Here’s my problem. I have enough funds to cover a mortgage payment. On principle, a bank that operates online should not be sending me a check for a problem they caused. They should stop the transaction and refund or credit my account immediately. I was completely polite and reasonable throughout my phone call and saw no reason for the stonewalling.

Many banks seem to respond better on Twitter, so I tried contacting Capital One 360’s Twitter account for a better resolution. The bank on Twitter offered a generic response, something to the effect of, “Customer service is our number one priority.” When I replied saying that I had spoken to a representative and hit a roadblock, there was no response.

I am happy to report that Chase managed to fix the issue within twelve hours and credited my account. I do not have to wait for a check in the mail for money that is rightfully mine.

I will definitely consider moving all my funds to Chase or another bank instead of Capital One. I am very sad that the old ING is no longer. I was a huge fan and miss them dearly.

Kudos to Chase for resolving this customer’s issue without a fuss. It’s hard to know exactly how this situation would have played out had ING still been the company behind the mortgage prior to the Chase refinance. Is this customer’s experience an example of other customers’ experiences with Capital One and Capital One 360? Today, Capital One offers mortgages through both the “Capital One” brand and “Capital One 360” brand, the latter being the continuation of ING mortgages. Perhaps there is some difference between customer service between the two departments.

The core of the issue is this: Once the mortgage was paid off, Capital One should have suspended all automatic payments — automatically. Even if the next payment was scheduled within the ten-day window, the bank had enough time to mark the account as closed. The problems with customer service just escalated the issue to a potentially damaging situation for the customer’s finances.

What I would like to know is if this example is representative of more people’s customer service. If you’ve had any experiences with Capital One’s mortgage customer service, positive or negative, please share by contributing to the conversation on shizennougyou. Feel free to also share any experiences you’ve had with Capital One’s banking products, like online checking or savings.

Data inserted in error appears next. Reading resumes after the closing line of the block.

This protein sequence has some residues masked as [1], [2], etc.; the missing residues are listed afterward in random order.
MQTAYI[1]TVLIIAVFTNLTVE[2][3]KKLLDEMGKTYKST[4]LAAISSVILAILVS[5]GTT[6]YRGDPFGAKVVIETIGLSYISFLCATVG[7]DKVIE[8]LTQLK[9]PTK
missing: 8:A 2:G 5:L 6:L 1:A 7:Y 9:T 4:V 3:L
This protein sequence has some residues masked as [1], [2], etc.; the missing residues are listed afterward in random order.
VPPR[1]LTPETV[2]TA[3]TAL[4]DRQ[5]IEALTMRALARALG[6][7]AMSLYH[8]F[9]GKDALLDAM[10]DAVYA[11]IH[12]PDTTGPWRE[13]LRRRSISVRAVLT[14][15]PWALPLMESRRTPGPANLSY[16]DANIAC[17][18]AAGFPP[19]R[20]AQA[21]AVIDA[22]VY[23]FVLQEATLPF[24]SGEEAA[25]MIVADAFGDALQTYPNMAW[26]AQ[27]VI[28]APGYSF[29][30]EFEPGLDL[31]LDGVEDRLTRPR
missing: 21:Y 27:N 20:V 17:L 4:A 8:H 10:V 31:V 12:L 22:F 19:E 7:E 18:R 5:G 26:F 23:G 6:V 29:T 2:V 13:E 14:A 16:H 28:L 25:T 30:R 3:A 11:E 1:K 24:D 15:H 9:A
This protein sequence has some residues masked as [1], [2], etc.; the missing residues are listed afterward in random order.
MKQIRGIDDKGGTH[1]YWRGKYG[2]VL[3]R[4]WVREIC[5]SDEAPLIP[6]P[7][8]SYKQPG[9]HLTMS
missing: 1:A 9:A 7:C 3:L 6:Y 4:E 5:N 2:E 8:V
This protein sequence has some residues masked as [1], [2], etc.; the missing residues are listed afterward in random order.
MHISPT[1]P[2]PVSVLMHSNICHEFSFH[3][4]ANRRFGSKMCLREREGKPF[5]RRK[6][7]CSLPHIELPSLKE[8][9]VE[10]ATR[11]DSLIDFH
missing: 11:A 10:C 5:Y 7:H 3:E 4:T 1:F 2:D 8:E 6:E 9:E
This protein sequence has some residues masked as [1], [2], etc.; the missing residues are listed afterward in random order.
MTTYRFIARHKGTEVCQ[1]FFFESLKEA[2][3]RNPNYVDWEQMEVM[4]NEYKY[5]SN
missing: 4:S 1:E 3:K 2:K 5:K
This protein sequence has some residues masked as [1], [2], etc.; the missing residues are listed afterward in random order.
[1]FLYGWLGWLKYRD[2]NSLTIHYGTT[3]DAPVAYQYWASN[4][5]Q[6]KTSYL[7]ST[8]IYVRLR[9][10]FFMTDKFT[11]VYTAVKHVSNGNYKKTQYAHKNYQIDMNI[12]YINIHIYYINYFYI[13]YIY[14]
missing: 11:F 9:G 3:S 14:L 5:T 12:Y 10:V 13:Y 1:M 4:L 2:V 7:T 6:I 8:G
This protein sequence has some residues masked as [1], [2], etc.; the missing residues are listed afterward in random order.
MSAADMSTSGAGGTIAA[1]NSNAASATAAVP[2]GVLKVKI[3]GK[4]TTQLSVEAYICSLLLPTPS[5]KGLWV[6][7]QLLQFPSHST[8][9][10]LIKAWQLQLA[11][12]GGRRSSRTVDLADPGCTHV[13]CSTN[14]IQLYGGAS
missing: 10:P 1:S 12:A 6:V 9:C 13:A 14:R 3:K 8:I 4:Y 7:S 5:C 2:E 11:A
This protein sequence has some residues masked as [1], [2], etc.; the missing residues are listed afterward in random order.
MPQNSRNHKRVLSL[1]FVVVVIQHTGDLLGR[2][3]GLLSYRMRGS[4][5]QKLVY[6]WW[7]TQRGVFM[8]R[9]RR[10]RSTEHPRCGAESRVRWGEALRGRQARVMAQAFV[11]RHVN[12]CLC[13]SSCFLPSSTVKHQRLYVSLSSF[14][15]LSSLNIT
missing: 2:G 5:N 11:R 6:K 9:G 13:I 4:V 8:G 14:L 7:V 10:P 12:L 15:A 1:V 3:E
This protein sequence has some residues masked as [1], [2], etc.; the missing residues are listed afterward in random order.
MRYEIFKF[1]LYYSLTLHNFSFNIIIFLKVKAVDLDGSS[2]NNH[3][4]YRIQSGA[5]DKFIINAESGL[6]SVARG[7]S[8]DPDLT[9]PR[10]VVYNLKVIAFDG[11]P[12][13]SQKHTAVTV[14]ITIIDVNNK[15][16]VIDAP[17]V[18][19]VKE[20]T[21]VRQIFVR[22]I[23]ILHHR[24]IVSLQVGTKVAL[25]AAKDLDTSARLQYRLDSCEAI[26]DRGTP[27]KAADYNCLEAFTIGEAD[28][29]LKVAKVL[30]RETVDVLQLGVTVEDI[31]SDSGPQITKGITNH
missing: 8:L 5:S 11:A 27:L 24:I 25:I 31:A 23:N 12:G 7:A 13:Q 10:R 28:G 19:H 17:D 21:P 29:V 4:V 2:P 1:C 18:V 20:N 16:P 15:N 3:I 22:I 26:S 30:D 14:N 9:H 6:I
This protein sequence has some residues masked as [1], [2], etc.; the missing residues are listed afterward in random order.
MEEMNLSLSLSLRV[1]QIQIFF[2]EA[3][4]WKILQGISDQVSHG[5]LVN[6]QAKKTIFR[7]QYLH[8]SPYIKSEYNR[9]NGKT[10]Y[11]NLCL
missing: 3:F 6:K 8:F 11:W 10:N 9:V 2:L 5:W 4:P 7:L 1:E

Updated June 23, 2016 and originally published August 12, 2013.

About the author

Luke Landes is the founder of shizennougyou. He has been blogging and writing for the internet since 1995 and has been building online communities since 1991. Find out more about Luke Landes and follow him on Twitter. View all articles by .

{ 5 comments… read them below or add one }

avatar 1 Anonymous

It’s no fix-all, but banking locally, whether through a regional bank or a credit union, can provide even more exemplary service.

My Capital One experience is limited to a credit card that I signed up for to get a crazy bonus, which I then promptly cancelled.

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avatar 2 Anonymous

I would be interested in whether that cancellation got through without any problems, because that is hardly a certainty these days.

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avatar 3 Anonymous

Yes, it was a slam-dunk after a 10 minute phone call, verified when I pulled my next free credit report a few months later.

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avatar 4 Anonymous

Sorry to hear about your issues with Capital One. They have not been known for customer service. When I used to work in mortgage collections, this issue happened all of the time. This is why I will never do auto-draft. There are too many issues and they usually happen on Friday night or the weekend when no one is around to help. The company that I worked for would give the same exact responses. I never enjoyed that job because of how they treated customers.

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avatar 5 Anonymous

I had the same issue with BOA when I sold my house. I had it with someone else when I refinanced several years ago (a state housing finance agency). I don’t know that anyone else would have been better, unfortunately.